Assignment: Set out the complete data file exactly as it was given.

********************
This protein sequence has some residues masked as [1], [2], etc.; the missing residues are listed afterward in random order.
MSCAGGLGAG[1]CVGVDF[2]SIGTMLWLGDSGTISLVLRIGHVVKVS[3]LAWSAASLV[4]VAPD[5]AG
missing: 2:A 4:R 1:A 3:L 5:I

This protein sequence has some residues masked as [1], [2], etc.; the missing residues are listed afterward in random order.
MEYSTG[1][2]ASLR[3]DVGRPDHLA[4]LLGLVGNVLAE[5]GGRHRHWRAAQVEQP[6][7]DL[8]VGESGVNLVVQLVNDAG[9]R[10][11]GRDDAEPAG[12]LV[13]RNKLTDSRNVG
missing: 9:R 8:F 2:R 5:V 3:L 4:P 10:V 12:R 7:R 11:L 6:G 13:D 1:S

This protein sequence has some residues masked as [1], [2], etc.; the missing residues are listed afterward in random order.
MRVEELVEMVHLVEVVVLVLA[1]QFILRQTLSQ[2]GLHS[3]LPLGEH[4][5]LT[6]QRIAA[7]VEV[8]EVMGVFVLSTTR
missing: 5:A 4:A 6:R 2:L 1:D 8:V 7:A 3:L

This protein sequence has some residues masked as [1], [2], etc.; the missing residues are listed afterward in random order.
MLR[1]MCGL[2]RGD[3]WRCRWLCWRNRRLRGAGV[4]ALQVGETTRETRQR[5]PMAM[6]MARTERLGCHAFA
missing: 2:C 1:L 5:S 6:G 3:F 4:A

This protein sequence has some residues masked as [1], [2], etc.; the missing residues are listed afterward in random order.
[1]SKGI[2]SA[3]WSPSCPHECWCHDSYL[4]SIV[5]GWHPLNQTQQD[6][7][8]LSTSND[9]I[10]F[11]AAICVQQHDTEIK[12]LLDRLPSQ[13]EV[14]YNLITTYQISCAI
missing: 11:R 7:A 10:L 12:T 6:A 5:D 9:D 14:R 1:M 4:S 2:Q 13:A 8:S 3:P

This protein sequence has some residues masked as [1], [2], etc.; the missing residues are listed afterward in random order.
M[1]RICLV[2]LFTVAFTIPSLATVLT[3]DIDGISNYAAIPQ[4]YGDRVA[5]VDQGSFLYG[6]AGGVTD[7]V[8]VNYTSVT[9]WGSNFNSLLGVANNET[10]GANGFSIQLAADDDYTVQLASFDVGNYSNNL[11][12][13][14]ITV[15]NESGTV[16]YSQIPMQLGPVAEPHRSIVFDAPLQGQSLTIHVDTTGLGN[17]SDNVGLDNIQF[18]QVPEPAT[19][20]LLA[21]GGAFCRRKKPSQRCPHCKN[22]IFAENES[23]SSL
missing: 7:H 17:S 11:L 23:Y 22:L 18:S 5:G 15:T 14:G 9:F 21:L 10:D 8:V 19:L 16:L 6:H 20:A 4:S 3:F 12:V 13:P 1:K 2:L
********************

This protein sequence has some residues masked as [1], [2], etc.; the missing residues are listed afterward in random order.
MSCAGGLGAG[1]CVGVDF[2]SIGTMLWLGDSGTISLVLRIGHVVKVS[3]LAWSAASLV[4]VAPD[5]AG
missing: 2:A 4:R 1:A 3:L 5:I

This protein sequence has some residues masked as [1], [2], etc.; the missing residues are listed afterward in random order.
MEYSTG[1][2]ASLR[3]DVGRPDHLA[4]LLGLVGNVLAE[5]GGRHRHWRAAQVEQP[6][7]DL[8]VGESGVNLVVQLVNDAG[9]R[10][11]GRDDAEPAG[12]LV[13]RNKLTDSRNVG
missing: 9:R 8:F 2:R 5:V 3:L 4:P 10:V 12:R 7:R 11:L 6:G 13:D 1:S

This protein sequence has some residues masked as [1], [2], etc.; the missing residues are listed afterward in random order.
MRVEELVEMVHLVEVVVLVLA[1]QFILRQTLSQ[2]GLHS[3]LPLGEH[4][5]LT[6]QRIAA[7]VEV[8]EVMGVFVLSTTR
missing: 5:A 4:A 6:R 2:L 1:D 8:V 7:A 3:L

This protein sequence has some residues masked as [1], [2], etc.; the missing residues are listed afterward in random order.
MLR[1]MCGL[2]RGD[3]WRCRWLCWRNRRLRGAGV[4]ALQVGETTRETRQR[5]PMAM[6]MARTERLGCHAFA
missing: 2:C 1:L 5:S 6:G 3:F 4:A

This protein sequence has some residues masked as [1], [2], etc.; the missing residues are listed afterward in random order.
[1]SKGI[2]SA[3]WSPSCPHECWCHDSYL[4]SIV[5]GWHPLNQTQQD[6][7][8]LSTSND[9]I[10]F[11]AAICVQQHDTEIK[12]LLDRLPSQ[13]EV[14]YNLITTYQISCAI
missing: 11:R 7:A 10:L 12:T 6:A 5:D 9:D 14:R 1:M 4:S 2:Q 13:A 8:S 3:P

This protein sequence has some residues masked as [1], [2], etc.; the missing residues are listed afterward in random order.
M[1]RICLV[2]LFTVAFTIPSLATVLT[3]DIDGISNYAAIPQ[4]YGDRVA[5]VDQGSFLYG[6]AGGVTD[7]V[8]VNYTSVT[9]WGSNFNSLLGVANNET[10]GANGFSIQLAADDDYTVQLASFDVGNYSNNL[11][12][13][14]ITV[15]NESGTV[16]YSQIPMQLGPVAEPHRSIVFDAPLQGQSLTIHVDTTGLGN[17]SDNVGLDNIQF[18]QVPEPAT[19][20]LLA[21]GGAFCRRKKPSQRCPHCKN[22]IFAENES[23]SSL
missing: 7:H 17:S 11:L 23:Y 22:L 18:S 5:G 15:T 14:G 9:F 21:L 10:D 8:V 19:L 16:L 6:H 20:A 4:S 3:F 12:V 13:P 1:K 2:L